On our penultimate day in school a ‘donations’ day was arranged whereby all of the pupils received a set of clothes, shoes, stationary and a cuddly toy.  These were items that the volunteers had brought with them and it was certainly an occasion which brought a tear to the eye.

We also carried out visits to the homes of some of the children and met with their parents, witnessing the cramped conditions the families reside in.

Back home I reflected on what had been a truly humbling experience.




International Day of Persons with Disabilities

Over 1 billion people in the world have some form of disability, that’s 1 in 7. It can affect all us at any time in our lives.

The annual observance of the International Day of Persons with Disabilities was proclaimed in 1992, by the United Nations General Assembly resolution 47/3.

It aims to promote the rights and well-being of persons with disabilities in all spheres of society and development, and to increase awareness of the situation of persons with disabilities in every aspect of political, social, economic and cultural life.

International Day of Persons with Disabilities is celebrated on 3rd December and the UN has announced that this year’s theme is Empowering persons with disabilities and ensuring inclusiveness and equality’.

Whilst trawling the web for more information about the plans for 2018 I came across www.purplespace.org

PurpleSpace is the world’s only networking and professional development hub for disabled employees, network and resource group leaders and allies from all sectors and trades .  It has developed the #PurpleLightUp movement which it believes will help to unify a global call to action.

In 2017 major corporations and government buildings in countries across the world lit up purple or flew a purple flag to celebrate the power of disabled people across the world.  This year the aim is to go ‘Bigger, Bolder & Brighter’.  To that end organisations are invited to pledge on how they will be joining #PurpleLightUp

This may be to use social media to celebrate its own ‘purple’ disabled employees and the positive impact they have in the workplace, or perhaps holding a disability awareness event and inviting attendees to add a little purple in their attire.  For those more ambitious organisations, they could even illuminate their buildings in the colour purple.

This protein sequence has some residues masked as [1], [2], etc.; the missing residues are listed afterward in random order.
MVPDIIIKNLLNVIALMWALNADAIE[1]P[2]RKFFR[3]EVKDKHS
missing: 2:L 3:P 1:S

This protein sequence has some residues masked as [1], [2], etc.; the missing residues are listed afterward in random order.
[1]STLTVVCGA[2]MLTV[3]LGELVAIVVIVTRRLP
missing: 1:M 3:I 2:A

True inclusion comes from a world that accepts all human difference, where people demand their voices to be heard.

Be part of the purple revolution.


Hate Crime Awareness Week

This week – 13th to 20th October is National Hate Crime Awareness Week and as a result my Twitter feed has been full of tweets and retweets about Hate Crime. Disturbingly there is a year on year upwards trend of such crimes being reported.
Hate crimes are any crimes that are targeted at a person because of hostility or prejudice towards that person’s:

· disability

· race or ethnicity

· religion or belief

· sexual orientation

· transgender identity

Today I had the pleasure of attending a ‘Spectrum of Hate’ event at a local school which had been organised by Derby Homes, in conjunction with Derby City Council and Derbyshire Police.

Year 8 pupils had the opportunity discuss the different forms of hate crime with people who have ‘lived’ experiences of discrimination, including myself. I was born with cerebral palsy and spent much of my teenage years being verbally and physically abused by my peers simply because I was different.

There was lots of lively discussions and the children were particularly surprised that only around 16% of people living with a disability were born with it.

We talked about the origins of the derogatory term “spaz” and why we should embrace differences, after all it is possible for anyone to find themselves disabled at any time.
As it happens to be Invisible Disabilities Week, we also talked about the many hidden disabilities including autism, ADHD, diabetes and heart conditions to name but a few.

I thoroughly enjoyed the event and was hearted when one of the children came up to me afterwards to say that having listened to my experiences “referring to someone as a ‘spaz’ doesn’t seem so funny now” …


#NHCAW #WeStandTogether #NoPlaceForHate #SpreadLoveNotHate #No2Hate


Hate Crime